Release DetailsLABEL Chavis Records
RELEASED ON 4/15/2005
Good & Evil
posted on 10/2005 By:
No way. Dudes. This can’t be. A young group of guys form a thrash band and, gulp, actually play thrash metal? Seriously, I was beginning to think that new “thrash” bands were holding weekly meetings in the candy aisle at the local 7-11, laying down rules like thrash requires A) death vocals and B) excessive tough-guy posturing. I can’t remember the last time I reviewed a thrash album without thinking that it wasn’t thrash, but the time has come, apparently, and Python delivers a solid slab of exactly that with its first official release, an EP entitled Good and Evil.
The band hails from the same state that brought us Anthrax, so you know they come from a long line of thrashers. Brothers Joe and Kurt Holzapfel handle lead/rhythm guitar and drum duties, respectively, while Geoff Allen plays lead guitar and Ken Decker completes the band on bass. There’s no specific worshipping going on in this band, but point in the direction of any mid to semi-fast paced thrash band of the ‘80s and you’re likely to be justified in that comparison. To be honest, I was expecting a bit more. Not to say that this is a terrible release. It has its shining moments, such as the riff tossed about somewhere at the two minute mark on the EP’s final track, “Cursed,” but for the most part the album finds itself sinking in mediocrity, and that’s a dangerous position to be in, because you’re not bad enough to be mocked and at least within people’s conscience and not good enough to be championed. A thrash album’s excitement factor largely determines its value, for better or worse, and not more than two or three times did I find myself actually headbanging to any of this. The way Joe Holzapfel and Geoff Allen build a mood through subtle shifts in the layering of the opening to “Fallen Angel” is impressive, but after a minute it all kind of falls flat when the listener discovers that it was all a lead-in to a serviceable but nonetheless anticlimactic driving riff. The rest of the album falls into that same formula of a strong build into what is ultimately anticlimactic. Mid-paced thrash songs can make for good repeated listening, but succeed most often when there’s a hook.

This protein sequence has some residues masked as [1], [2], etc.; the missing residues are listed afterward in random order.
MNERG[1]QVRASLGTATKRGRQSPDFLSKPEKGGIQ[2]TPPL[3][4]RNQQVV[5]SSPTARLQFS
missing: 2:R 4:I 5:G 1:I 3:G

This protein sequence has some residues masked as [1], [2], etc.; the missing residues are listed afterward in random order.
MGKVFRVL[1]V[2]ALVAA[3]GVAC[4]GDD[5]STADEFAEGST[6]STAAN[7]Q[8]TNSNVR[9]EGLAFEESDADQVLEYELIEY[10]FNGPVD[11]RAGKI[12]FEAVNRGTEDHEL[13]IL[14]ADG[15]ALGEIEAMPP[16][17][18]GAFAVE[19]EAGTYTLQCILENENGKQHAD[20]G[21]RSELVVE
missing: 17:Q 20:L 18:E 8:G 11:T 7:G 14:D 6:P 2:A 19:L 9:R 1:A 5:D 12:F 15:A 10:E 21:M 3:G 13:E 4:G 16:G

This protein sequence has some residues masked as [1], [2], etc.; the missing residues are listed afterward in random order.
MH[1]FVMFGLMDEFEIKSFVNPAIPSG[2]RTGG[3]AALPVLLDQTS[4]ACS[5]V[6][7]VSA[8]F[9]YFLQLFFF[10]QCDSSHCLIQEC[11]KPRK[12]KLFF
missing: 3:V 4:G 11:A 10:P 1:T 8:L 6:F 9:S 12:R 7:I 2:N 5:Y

On Exodus’s latest release, there’s a song called “Shudder to Think.” By any stretch of the imagination, it’s a simplistic clunker meant purely for headbanging. It doesn’t read as the most exciting song in the world, and it doesn’t sound like it either, but the chorus is so anthemic that one can’t help but return to it time and time again. Python needs to emulate that formula. It needs to find that instinct for addictiveness, whether it’s in the solos, which are pretty infrequent on Good and Evil, or in the hooks. There is no fucking doubt in my mind that these guys are capable of producing stellar music, as they’re all excellent musicians, but they need to find that happy place where hook and aggression meet. There’s a hint of that melody in one or two of the six tracks offered on the EP, especially in the chorus found in “The Un-Holy,” but until they reach a compromise of sorts, I’ll be watching from afar, encouraging one of the few young thrash bands without death vocals to keep playing thrash as it was meant to be played.
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